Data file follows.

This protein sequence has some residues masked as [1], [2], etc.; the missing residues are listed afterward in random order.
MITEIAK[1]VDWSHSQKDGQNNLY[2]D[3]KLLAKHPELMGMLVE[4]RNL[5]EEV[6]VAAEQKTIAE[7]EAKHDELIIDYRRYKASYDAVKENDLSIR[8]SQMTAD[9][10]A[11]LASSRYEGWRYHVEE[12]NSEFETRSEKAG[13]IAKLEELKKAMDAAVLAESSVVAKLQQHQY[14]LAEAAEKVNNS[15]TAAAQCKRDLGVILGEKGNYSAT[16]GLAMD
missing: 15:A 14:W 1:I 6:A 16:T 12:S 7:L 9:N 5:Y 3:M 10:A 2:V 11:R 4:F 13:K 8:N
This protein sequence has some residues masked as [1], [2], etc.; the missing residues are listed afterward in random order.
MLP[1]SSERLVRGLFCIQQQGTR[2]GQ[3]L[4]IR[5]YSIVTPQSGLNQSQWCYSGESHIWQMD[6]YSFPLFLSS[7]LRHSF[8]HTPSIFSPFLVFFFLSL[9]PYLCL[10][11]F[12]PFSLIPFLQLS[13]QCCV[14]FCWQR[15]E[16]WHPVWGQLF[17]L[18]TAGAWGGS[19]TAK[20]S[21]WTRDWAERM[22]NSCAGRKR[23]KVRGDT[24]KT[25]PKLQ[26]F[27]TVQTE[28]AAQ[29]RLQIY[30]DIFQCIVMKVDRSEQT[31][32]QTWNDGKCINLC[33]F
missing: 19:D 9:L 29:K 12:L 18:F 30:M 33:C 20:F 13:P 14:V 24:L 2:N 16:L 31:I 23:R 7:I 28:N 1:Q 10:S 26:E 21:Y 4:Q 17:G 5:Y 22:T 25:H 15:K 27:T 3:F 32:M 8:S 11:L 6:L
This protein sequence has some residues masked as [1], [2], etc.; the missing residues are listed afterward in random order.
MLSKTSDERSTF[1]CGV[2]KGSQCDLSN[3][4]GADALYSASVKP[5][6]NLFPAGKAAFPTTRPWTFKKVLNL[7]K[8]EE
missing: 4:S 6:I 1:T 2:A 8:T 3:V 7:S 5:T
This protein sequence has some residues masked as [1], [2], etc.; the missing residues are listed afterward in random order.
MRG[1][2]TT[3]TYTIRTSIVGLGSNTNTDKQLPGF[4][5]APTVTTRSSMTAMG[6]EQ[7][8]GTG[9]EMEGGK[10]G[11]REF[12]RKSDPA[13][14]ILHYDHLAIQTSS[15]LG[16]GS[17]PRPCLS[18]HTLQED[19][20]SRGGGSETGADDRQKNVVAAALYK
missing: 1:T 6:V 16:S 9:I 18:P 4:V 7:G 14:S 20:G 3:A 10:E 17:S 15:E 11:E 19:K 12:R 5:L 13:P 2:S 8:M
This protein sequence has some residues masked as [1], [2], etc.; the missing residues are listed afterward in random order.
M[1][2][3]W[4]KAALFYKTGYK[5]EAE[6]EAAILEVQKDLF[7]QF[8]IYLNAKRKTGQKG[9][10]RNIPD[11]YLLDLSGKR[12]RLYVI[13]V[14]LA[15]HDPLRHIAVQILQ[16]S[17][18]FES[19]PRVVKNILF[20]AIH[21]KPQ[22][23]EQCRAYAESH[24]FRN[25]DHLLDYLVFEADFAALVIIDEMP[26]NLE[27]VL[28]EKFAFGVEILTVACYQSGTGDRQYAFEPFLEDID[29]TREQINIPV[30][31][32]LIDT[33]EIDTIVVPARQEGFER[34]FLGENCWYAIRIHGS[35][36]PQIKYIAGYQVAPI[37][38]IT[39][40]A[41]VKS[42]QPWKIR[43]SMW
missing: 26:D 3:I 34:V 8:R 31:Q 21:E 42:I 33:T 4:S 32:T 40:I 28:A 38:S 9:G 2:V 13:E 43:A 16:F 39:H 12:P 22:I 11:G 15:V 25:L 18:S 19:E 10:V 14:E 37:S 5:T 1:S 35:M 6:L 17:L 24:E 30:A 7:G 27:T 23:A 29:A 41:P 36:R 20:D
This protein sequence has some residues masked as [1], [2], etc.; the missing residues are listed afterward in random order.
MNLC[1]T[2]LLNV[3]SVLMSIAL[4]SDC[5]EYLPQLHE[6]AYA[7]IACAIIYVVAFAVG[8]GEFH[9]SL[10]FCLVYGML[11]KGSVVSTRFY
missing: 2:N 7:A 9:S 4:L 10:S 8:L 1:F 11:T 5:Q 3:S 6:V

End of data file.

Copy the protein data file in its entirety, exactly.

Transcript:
This protein sequence has some residues masked as [1], [2], etc.; the missing residues are listed afterward in random order.
MITEIAK[1]VDWSHSQKDGQNNLY[2]D[3]KLLAKHPELMGMLVE[4]RNL[5]EEV[6]VAAEQKTIAE[7]EAKHDELIIDYRRYKASYDAVKENDLSIR[8]SQMTAD[9][10]A[11]LASSRYEGWRYHVEE[12]NSEFETRSEKAG[13]IAKLEELKKAMDAAVLAESSVVAKLQQHQY[14]LAEAAEKVNNS[15]TAAAQCKRDLGVILGEKGNYSAT[16]GLAMD
missing: 15:A 14:W 1:I 6:A 16:T 12:S 7:L 9:N 5:Y 3:M 10:A 2:V 11:R 4:F 13:K 8:N
This protein sequence has some residues masked as [1], [2], etc.; the missing residues are listed afterward in random order.
MLP[1]SSERLVRGLFCIQQQGTR[2]GQ[3]L[4]IR[5]YSIVTPQSGLNQSQWCYSGESHIWQMD[6]YSFPLFLSS[7]LRHSF[8]HTPSIFSPFLVFFFLSL[9]PYLCL[10][11]F[12]PFSLIPFLQLS[13]QCCV[14]FCWQR[15]E[16]WHPVWGQLF[17]L[18]TAGAWGGS[19]TAK[20]S[21]WTRDWAERM[22]NSCAGRKR[23]KVRGDT[24]KT[25]PKLQ[26]F[27]TVQTE[28]AAQ[29]RLQIY[30]DIFQCIVMKVDRSEQT[31][32]QTWNDGKCINLC[33]F
missing: 19:D 9:L 29:K 12:L 18:F 30:M 33:C 20:F 13:P 14:V 24:L 2:N 16:L 31:I 23:R 7:I 28:N 1:Q 10:S 26:E 21:Y 4:Q 17:G 5:Y 22:T 25:H 15:K 27:T 3:F 32:M 8:S 11:L 6:L
This protein sequence has some residues masked as [1], [2], etc.; the missing residues are listed afterward in random order.
MLSKTSDERSTF[1]CGV[2]KGSQCDLSN[3][4]GADALYSASVKP[5][6]NLFPAGKAAFPTTRPWTFKKVLNL[7]K[8]EE
missing: 4:S 6:I 1:T 2:A 8:T 3:V 7:S 5:T
This protein sequence has some residues masked as [1], [2], etc.; the missing residues are listed afterward in random order.
MRG[1][2]TT[3]TYTIRTSIVGLGSNTNTDKQLPGF[4][5]APTVTTRSSMTAMG[6]EQ[7][8]GTG[9]EMEGGK[10]G[11]REF[12]RKSDPA[13][14]ILHYDHLAIQTSS[15]LG[16]GS[17]PRPCLS[18]HTLQED[19][20]SRGGGSETGADDRQKNVVAAALYK
missing: 1:T 6:V 16:S 9:I 18:P 4:V 7:G 14:S 20:G 3:A 10:E 17:S 15:E 11:E 19:K 12:R 5:L 13:P 2:S 8:M
This protein sequence has some residues masked as [1], [2], etc.; the missing residues are listed afterward in random order.
M[1][2][3]W[4]KAALFYKTGYK[5]EAE[6]EAAILEVQKDLF[7]QF[8]IYLNAKRKTGQKG[9][10]RNIPD[11]YLLDLSGKR[12]RLYVI[13]V[14]LA[15]HDPLRHIAVQILQ[16]S[17][18]FES[19]PRVVKNILF[20]AIH[21]KPQ[22][23]EQCRAYAESH[24]FRN[25]DHLLDYLVFEADFAALVIIDEMP[26]NLE[27]VL[28]EKFAFGVEILTVACYQSGTGDRQYAFEPFLEDID[29]TREQINIPV[30][31][32]LIDT[33]EIDTIVVPARQEGFER[34]FLGENCWYAIRIHGS[35][36]PQIKYIAGYQVAPI[37][38]IT[39][40]A[41]VKS[42]QPWKIR[43]SMW
missing: 26:D 3:I 34:V 8:R 31:Q 21:E 42:I 33:T 4:S 32:T 40:I 28:A 38:S 9:G 2:V 13:E 43:A 16:F 39:H 12:P 22:I 11:G 15:V 25:L 18:S 19:E 10:V 14:E 37:S 5:T 1:S 35:M 6:L 17:L 24:E 30:A 7:G 27:T 23:A 29:A 41:P 36:R 20:D
This protein sequence has some residues masked as [1], [2], etc.; the missing residues are listed afterward in random order.
MNLC[1]T[2]LLNV[3]SVLMSIAL[4]SDC[5]EYLPQLHE[6]AYA[7]IACAIIYVVAFAVG[8]GEFH[9]SL[10]FCLVYGML[11]KGSVVSTRFY
missing: 2:N 7:A 9:S 4:L 10:S 8:L 1:F 11:T 5:Q 3:S 6:V